“We’re an empire now, and when we act, we create our own reality. And while you’re studying that reality—judiciously, as you will—we’ll act again, creating other new realities, which you can study too, and that’s how things will sort out. We’re history’s actors . . . and you, all of you, will be left to just study what we do.” (NYT Magazine, October 17, 2004)


It took the cautious, disciplined Russian leader seven years before he finally saw that building a friendship/alliance with the US was not possible. In 2007, Putin gave his landmark speech in Munich in which he merely stated the obvious.

”The fundamental principles on which US foreign policy was built were unilateralism based on both real and perceived national power, and that he rejected that”, writes Martyanov. But Putin’s realistic assessment of the situation got mischaracterized by the “war hero” Senator John McCain as being “the most aggressive remarks by a Russian leader since the end of the Cold War.”

Putin saw that US foreign policy is built on the concept of military supremacy, so he embarked on a policy of rearming the Russian military to defend the country against any aggressions launched by the US. Already by the next year, 2008, he let the US know that Russia would not allow it to bring Georgia or the Ukraine into NATO, which would have surrounded Russia all the more.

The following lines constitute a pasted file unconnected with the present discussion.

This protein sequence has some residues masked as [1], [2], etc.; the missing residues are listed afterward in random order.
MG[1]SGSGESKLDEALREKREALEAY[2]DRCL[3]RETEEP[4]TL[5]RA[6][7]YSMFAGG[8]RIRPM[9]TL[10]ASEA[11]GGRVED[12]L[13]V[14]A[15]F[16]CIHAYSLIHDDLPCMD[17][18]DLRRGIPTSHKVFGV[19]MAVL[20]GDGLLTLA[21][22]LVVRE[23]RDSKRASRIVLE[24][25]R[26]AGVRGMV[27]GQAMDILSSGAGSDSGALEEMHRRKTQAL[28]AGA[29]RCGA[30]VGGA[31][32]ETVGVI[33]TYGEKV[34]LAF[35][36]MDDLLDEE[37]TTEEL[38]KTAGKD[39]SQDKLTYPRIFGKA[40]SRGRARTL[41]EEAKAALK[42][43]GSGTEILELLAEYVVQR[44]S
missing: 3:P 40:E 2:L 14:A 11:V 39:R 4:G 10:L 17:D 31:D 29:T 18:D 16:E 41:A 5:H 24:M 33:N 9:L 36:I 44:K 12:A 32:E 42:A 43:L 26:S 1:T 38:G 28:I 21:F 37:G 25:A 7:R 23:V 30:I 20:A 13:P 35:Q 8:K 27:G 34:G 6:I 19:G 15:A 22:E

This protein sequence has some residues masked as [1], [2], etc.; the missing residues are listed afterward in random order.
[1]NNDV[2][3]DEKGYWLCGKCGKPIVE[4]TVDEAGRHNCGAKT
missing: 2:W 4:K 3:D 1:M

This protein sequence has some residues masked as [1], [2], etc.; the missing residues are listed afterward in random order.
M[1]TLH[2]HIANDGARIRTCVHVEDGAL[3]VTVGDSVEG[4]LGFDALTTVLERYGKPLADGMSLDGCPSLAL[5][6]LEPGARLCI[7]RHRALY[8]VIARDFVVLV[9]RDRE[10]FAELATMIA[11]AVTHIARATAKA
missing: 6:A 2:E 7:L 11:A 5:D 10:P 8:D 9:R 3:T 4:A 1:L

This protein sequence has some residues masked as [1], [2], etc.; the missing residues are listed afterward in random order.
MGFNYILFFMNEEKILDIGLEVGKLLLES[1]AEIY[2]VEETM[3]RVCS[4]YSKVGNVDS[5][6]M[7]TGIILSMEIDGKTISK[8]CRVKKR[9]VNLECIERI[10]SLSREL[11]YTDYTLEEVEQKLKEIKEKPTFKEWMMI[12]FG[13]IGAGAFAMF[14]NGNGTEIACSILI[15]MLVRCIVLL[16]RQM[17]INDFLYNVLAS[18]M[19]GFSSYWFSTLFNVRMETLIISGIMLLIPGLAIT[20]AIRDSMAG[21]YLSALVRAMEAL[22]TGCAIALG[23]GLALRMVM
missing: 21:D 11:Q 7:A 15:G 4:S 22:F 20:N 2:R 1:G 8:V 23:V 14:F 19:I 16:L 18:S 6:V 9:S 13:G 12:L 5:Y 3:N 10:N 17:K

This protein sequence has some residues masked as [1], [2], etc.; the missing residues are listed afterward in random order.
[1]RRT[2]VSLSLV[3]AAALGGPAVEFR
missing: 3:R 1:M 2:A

Russia didn’t attack Georgia first, another US lie. Even the former National Security Adviser and Secretary of State Condoleezza Rice later admitted that it was Georgia, which started that war.

South Ossetia and Abkhazia were independent states that Georgian President Mikjail Saakashvili attacked, killing many of resistance fighters and some Russian troops before Russia fired backed. The Russo-Georgian War demonstrated that Russia’s conventional military power mattered. In August 2008,  Russia sent an army to Georgia of equal size to Georgia’s, which had been poorly trained by the US/NATO, and defeated it in four days.

Besides the issue of the NATO alliance, the US wanted to use Georgia as a pipeline for oil as it had demanded of Afghanistan in 2001, and as it tried with Syria in 2009. The Taleban government of  said no and the US invaded. Assad said no, and the US organized a rebellion against his government  in 2011. It got its pipeline through Georgia in 2005—piping crude oil from Caspian Sea to the Mediterranean Sea. But the US is never satisfied, that’s what “globalization” is all about.

The most unique aspect of Martyanov’s book in relationship to many other informative, truthful books coming from alternative publishers about Russia/Soviet and US relations, is that this author, a military expert, analyzes the military forces of both countries and shows who has what capabilities militarily.


Russia’s Modern Weaponry

“During all these years since the unilateral U.S. withdrawal from the ABM Treaty,” Putin explained in his 2018 State of the Nation address, “we have been working intensively on advanced equipment and arms, which allowed us to make a breakthrough in developing new models of strategic weapons. Those technological breakthroughs are now here. Sadly, we never got the diplomatic ones we needed.”

Putin’s message was clear: “You didn’t listen to us then but you will listen to us now”.

 Martyanov maintains that today there is parity in military capacity: